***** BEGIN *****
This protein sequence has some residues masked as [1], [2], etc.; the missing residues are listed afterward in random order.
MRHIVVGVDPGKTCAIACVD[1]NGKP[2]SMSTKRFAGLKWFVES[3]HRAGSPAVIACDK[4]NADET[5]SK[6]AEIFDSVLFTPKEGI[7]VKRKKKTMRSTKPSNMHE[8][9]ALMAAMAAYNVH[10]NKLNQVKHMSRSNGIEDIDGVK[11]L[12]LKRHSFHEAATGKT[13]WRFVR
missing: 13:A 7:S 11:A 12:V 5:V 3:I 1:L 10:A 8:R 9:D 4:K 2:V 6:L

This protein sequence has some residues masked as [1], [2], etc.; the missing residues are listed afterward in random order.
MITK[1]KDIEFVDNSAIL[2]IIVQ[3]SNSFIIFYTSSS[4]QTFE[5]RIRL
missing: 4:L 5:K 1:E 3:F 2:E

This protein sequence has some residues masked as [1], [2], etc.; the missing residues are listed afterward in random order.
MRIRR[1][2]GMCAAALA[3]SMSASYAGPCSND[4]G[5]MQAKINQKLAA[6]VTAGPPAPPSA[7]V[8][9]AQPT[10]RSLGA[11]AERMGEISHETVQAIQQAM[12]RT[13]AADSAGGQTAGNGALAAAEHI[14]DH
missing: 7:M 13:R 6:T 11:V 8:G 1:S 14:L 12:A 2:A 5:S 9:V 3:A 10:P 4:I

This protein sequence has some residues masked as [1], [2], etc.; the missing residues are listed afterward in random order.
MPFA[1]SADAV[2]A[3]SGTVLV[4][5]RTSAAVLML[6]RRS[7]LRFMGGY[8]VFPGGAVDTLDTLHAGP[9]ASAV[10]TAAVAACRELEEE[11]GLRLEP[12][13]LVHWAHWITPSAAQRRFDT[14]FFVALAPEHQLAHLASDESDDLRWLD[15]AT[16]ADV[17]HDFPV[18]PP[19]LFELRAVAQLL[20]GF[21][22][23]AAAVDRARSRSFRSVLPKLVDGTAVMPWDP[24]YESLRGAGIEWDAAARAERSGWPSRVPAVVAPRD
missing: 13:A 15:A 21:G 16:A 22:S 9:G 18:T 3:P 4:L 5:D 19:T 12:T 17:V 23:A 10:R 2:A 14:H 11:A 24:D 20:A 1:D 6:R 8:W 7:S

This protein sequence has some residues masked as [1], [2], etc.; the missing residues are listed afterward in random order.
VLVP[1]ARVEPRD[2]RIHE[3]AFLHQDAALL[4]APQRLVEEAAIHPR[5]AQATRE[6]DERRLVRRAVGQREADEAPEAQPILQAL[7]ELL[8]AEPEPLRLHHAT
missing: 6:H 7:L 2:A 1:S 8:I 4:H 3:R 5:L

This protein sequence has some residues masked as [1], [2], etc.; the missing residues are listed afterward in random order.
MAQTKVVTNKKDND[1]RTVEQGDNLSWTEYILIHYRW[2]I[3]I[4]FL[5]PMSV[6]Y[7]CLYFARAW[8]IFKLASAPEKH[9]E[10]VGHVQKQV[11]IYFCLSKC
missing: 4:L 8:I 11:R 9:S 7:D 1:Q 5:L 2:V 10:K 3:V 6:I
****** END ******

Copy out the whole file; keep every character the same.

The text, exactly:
This protein sequence has some residues masked as [1], [2], etc.; the missing residues are listed afterward in random order.
MRHIVVGVDPGKTCAIACVD[1]NGKP[2]SMSTKRFAGLKWFVES[3]HRAGSPAVIACDK[4]NADET[5]SK[6]AEIFDSVLFTPKEGI[7]VKRKKKTMRSTKPSNMHE[8][9]ALMAAMAAYNVH[10]NKLNQVKHMSRSNGIEDIDGVK[11]L[12]LKRHSFHEAATGKT[13]WRFVR
missing: 13:A 7:S 11:A 12:V 5:V 3:I 1:L 10:A 8:R 9:D 4:K 2:V 6:L

This protein sequence has some residues masked as [1], [2], etc.; the missing residues are listed afterward in random order.
MITK[1]KDIEFVDNSAIL[2]IIVQ[3]SNSFIIFYTSSS[4]QTFE[5]RIRL
missing: 4:L 5:K 1:E 3:F 2:E

This protein sequence has some residues masked as [1], [2], etc.; the missing residues are listed afterward in random order.
MRIRR[1][2]GMCAAALA[3]SMSASYAGPCSND[4]G[5]MQAKINQKLAA[6]VTAGPPAPPSA[7]V[8][9]AQPT[10]RSLGA[11]AERMGEISHETVQAIQQAM[12]RT[13]AADSAGGQTAGNGALAAAEHI[14]DH
missing: 7:M 13:R 6:T 11:V 8:G 1:S 14:L 12:A 2:A 5:S 9:V 3:A 10:P 4:I

This protein sequence has some residues masked as [1], [2], etc.; the missing residues are listed afterward in random order.
MPFA[1]SADAV[2]A[3]SGTVLV[4][5]RTSAAVLML[6]RRS[7]LRFMGGY[8]VFPGGAVDTLDTLHAGP[9]ASAV[10]TAAVAACRELEEE[11]GLRLEP[12][13]LVHWAHWITPSAAQRRFDT[14]FFVALAPEHQLAHLASDESDDLRWLD[15]AT[16]ADV[17]HDFPV[18]PP[19]LFELRAVAQLL[20]GF[21][22][23]AAAVDRARSRSFRSVLPKLVDGTAVMPWDP[24]YESLRGAGIEWDAAARAERSGWPSRVPAVVAPRD
missing: 13:A 15:A 21:G 16:A 22:S 9:G 18:T 3:P 4:L 5:D 19:T 12:T 17:V 23:A 10:R 2:A 14:H 11:A 24:D 20:A 1:D 6:R 8:W 7:S

This protein sequence has some residues masked as [1], [2], etc.; the missing residues are listed afterward in random order.
VLVP[1]ARVEPRD[2]RIHE[3]AFLHQDAALL[4]APQRLVEEAAIHPR[5]AQATRE[6]DERRLVRRAVGQREADEAPEAQPILQAL[7]ELL[8]AEPEPLRLHHAT
missing: 6:H 7:L 2:A 1:S 8:I 4:H 3:R 5:L

This protein sequence has some residues masked as [1], [2], etc.; the missing residues are listed afterward in random order.
MAQTKVVTNKKDND[1]RTVEQGDNLSWTEYILIHYRW[2]I[3]I[4]FL[5]PMSV[6]Y[7]CLYFARAW[8]IFKLASAPEKH[9]E[10]VGHVQKQV[11]IYFCLSKC
missing: 4:L 8:I 11:R 9:S 7:D 1:Q 5:L 2:V 10:K 3:V 6:I